Once back on the field, we spent a morning with a couple over the traditional cup of African tea and flat, fried dough (chai and chapati). As we gathered in their home, I was struck by the sharp contrast between that house and many of the houses I visited in the States. The windowless room was dim and gloomy. The sole source of light was the 40-watt bulb dangling at the end of a wire overhead. Pungent kerosene vapors stung our nostrils. As eleven of us squeezed around a small scratched and worn table in that tiny room, we shared the simple joys of fellowship and contentment, free of hurry and confusion.
This contentment is not found in either the lack of things or the possession of things, but in the freedom of not loving and pursuing earthly gain. Jesus told us where our focus should be: “Lay not up for yourselves treasures upon earth … But lay up for yourselves treasures in heaven … For where your treasure is, there will your heart be also” (Matthew 6:19–21).
In the African country in which we minister, we have seen people who have nothing—literally—and yet have a materialistic heart. They are eaten up with greed and covetousness. This greed, which has become pervasive, has plunged the country into the sad depths of being on the top ten list of the most corrupt countries in the world! It is a land where bribes reign and religion is often reduced to a cheap tool to obtain prestige. It is ironic that more people in this country claim Christianity as their religion than any other. The Apostle Paul tells us that the end of those “who mind earthly things” is destruction (Philippians 3:19).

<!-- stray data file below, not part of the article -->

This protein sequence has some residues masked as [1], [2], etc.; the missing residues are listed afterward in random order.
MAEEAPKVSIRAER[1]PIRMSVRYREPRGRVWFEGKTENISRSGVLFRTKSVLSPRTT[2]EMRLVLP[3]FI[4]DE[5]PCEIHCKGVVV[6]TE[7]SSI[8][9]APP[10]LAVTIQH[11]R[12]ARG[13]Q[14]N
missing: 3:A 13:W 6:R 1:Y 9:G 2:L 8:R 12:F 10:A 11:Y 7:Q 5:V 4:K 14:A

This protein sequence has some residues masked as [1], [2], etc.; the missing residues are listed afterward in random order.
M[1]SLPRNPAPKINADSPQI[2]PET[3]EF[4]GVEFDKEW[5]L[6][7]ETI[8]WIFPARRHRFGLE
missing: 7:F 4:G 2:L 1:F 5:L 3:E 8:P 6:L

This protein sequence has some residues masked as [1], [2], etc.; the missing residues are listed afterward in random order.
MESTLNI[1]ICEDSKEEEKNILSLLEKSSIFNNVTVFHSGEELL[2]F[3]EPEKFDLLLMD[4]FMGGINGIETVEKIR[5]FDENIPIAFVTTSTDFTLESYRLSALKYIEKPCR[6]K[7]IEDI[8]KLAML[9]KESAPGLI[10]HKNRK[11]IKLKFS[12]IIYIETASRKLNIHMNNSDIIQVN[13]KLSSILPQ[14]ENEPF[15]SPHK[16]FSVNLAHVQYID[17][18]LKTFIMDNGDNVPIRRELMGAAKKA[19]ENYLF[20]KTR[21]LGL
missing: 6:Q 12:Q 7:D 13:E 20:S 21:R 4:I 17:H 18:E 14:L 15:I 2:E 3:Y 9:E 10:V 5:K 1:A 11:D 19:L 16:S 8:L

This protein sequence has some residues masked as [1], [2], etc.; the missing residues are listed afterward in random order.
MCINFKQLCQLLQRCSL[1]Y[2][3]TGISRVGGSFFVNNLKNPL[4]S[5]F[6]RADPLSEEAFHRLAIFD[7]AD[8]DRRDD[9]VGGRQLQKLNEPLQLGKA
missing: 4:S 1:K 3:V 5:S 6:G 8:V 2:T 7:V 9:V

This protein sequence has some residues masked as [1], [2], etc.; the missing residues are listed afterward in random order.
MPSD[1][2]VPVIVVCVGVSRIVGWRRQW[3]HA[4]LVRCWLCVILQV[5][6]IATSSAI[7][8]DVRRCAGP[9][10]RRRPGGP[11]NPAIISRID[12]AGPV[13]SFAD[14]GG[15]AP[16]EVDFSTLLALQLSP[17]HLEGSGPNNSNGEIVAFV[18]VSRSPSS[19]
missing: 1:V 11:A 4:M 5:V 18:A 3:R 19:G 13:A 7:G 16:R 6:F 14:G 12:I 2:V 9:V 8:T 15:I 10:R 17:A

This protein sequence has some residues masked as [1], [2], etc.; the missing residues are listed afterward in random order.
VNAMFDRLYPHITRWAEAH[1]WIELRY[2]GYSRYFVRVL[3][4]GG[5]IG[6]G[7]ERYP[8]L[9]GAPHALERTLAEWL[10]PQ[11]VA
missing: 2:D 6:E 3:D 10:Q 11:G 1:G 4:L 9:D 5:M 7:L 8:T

Consider your life. Are all those things with which you have surrounded yourself and for which you spend your time, effort, and money really necessary? Are they tools to help you in your main mission of glorifying God and serving Him on earth? Are those things helping you prepare for global ministry afar and outreach nearby, or have they been the very things that have kept you sidetracked?